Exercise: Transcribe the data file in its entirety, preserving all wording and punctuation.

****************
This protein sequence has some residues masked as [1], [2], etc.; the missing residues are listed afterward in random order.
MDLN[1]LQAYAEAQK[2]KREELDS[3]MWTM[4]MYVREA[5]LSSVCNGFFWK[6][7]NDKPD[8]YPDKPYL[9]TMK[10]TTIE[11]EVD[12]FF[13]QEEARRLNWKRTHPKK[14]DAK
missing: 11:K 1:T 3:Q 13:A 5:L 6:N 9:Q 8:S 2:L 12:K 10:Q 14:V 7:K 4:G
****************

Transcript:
This protein sequence has some residues masked as [1], [2], etc.; the missing residues are listed afterward in random order.
MDLN[1]LQAYAEAQK[2]KREELDS[3]MWTM[4]MYVREA[5]LSSVCNGFFWK[6][7]NDKPD[8]YPDKPYL[9]TMK[10]TTIE[11]EVD[12]FF[13]QEEARRLNWKRTHPKK[14]DAK
missing: 11:K 1:T 3:Q 13:A 5:L 6:N 9:Q 8:S 2:L 12:K 10:Q 14:V 7:K 4:G